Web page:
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|Mutated flowers propagated from seed|
The most exciting in Hepatica breeding is for me to cross pollinate and produce new plants from seed, whatever it is the single or the filled flowering. Some years ago I thoght that only a miracle could give filled flowers from seed, but in the meanwhile I have learned, that we if nothing else, at least can help the miracle on track.
To get filled flowers from seed we must have parent plants ith filled genes, both the mother and father if possible, but mostly we must be content with one of the parents with filled genes.
The material tp rpoduce filled flowers from seed is
different when talking japonica and nobilis, so let's start with
By H.japonica the mother plant can be the types Nidan-zaki, Nichirin-zaki, Chuouji-zaki or Karako-zaki.
You can read more about the different flower types in Subdivision in types
These four types all have filled genes and at the same time pistils and can because of thes be used as mother plants.
The father where we must keep the pollen is the singleflowering Hyoujunka (you can be lucky that the Sandan-zaki type produce anthers and pollen, and if so of course must exploit this, and you can have filled genes from both the mother and the father, but this is not normal).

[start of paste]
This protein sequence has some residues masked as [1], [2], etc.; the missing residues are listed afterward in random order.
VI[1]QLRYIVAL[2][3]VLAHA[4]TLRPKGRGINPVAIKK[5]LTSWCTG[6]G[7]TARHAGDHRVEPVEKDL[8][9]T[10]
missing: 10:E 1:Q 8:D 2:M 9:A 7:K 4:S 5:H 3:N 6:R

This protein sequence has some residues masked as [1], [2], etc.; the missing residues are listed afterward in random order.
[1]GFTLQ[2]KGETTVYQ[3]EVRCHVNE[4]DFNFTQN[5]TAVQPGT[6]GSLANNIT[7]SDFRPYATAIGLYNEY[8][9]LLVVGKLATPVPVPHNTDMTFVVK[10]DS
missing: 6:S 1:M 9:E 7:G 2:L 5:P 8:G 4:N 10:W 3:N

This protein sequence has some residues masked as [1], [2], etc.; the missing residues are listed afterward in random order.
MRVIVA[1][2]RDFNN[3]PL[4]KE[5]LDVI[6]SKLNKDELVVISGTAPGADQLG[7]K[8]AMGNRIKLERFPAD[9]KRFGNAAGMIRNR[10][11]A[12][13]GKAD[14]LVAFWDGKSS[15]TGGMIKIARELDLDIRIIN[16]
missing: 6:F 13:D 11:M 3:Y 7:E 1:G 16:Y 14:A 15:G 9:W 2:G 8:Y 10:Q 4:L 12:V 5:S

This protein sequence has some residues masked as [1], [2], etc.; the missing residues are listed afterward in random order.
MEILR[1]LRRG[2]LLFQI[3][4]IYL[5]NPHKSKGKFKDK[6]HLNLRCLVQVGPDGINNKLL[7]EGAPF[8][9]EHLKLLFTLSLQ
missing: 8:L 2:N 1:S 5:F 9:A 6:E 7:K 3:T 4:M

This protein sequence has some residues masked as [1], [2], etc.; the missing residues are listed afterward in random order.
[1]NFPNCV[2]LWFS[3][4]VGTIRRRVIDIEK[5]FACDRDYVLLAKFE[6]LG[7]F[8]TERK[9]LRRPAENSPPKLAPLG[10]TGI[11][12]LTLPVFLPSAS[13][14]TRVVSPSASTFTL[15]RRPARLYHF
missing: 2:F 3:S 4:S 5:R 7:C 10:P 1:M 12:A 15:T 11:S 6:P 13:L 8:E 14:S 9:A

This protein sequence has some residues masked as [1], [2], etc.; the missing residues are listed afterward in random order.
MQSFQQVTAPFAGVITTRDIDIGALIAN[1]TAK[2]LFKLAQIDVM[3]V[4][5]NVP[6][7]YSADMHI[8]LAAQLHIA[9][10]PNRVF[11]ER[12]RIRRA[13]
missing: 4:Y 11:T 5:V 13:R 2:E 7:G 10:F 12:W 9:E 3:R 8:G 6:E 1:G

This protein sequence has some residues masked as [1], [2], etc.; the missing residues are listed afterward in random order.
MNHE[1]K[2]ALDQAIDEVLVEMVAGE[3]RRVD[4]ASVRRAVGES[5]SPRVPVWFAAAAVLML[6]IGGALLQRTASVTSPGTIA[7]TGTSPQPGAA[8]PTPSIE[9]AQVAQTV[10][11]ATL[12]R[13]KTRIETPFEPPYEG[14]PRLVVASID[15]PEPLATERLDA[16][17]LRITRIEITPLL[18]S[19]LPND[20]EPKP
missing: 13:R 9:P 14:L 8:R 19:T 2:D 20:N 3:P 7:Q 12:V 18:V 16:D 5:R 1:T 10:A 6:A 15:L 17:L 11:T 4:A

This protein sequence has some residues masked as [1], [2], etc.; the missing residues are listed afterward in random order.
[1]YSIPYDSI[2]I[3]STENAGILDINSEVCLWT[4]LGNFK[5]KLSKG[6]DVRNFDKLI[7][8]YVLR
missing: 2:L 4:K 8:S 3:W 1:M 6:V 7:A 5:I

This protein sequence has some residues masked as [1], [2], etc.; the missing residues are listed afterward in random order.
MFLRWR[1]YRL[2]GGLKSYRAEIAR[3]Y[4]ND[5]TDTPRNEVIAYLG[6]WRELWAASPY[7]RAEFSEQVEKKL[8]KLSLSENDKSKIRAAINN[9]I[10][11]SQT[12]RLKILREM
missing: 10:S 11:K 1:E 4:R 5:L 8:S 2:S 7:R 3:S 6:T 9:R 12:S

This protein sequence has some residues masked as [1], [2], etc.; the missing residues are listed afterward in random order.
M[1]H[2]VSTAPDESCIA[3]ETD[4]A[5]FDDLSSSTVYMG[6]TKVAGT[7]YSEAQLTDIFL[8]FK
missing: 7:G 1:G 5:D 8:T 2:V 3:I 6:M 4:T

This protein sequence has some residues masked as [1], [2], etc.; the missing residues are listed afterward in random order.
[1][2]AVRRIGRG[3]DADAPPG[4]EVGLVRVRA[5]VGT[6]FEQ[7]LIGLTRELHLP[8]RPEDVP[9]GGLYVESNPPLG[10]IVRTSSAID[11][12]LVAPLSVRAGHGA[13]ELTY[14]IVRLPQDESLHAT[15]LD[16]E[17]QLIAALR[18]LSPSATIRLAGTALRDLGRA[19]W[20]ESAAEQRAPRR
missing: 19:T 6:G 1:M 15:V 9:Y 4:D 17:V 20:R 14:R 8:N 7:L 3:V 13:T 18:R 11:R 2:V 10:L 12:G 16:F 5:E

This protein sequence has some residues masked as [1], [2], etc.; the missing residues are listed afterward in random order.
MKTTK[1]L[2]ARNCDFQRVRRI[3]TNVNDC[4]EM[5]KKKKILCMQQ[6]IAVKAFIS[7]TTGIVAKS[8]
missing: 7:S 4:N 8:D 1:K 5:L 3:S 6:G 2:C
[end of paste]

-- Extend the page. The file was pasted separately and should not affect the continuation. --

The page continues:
The seeds/plants we get of this crossing is called F1 which means first generation.
Mendel's law of genetics tells that plants with single flowers has a dominant gene, while plants with filled flowers has a recessive gene.
It means that when our F1 plants inherit one single flowering gene from the father and one filled flowering gene from the mother, then our F1 plants will have single flowers (=the dominant gene).
We now have F1 flowers with both pistils and stamens with pollen and
at the same time they have a filled gene, and we can go on working with
As mentioned before the main rule is that F1 plants
will have single flowers - but no rule without excptions, and
somtimes you can have filled flowers in first generation. This is due to
a double up of genes by nature, and our F1 plants can inherit more genes
from both the mother and the father. The more genes, the more
unpredictable and exciting is the result - depending how lucky we are
that more filled genes will hit each other.
JAPONICA X NOBILIS:
Most of the crossings between japonica and nobilis (or nobilis x
japonica) are fertile even a few are sterile.
A good advice:
procuce your own crossings are incredible exciting. To choose the
parents and imagine what comes out of the relationship, I think talkes
to a very big part of plant people. That the result not always match the
expectations we must just accept.
Hepatica lends extremely well to attemt crossing because it is variable and fairly quick to come into flower, often already two to three years after planting.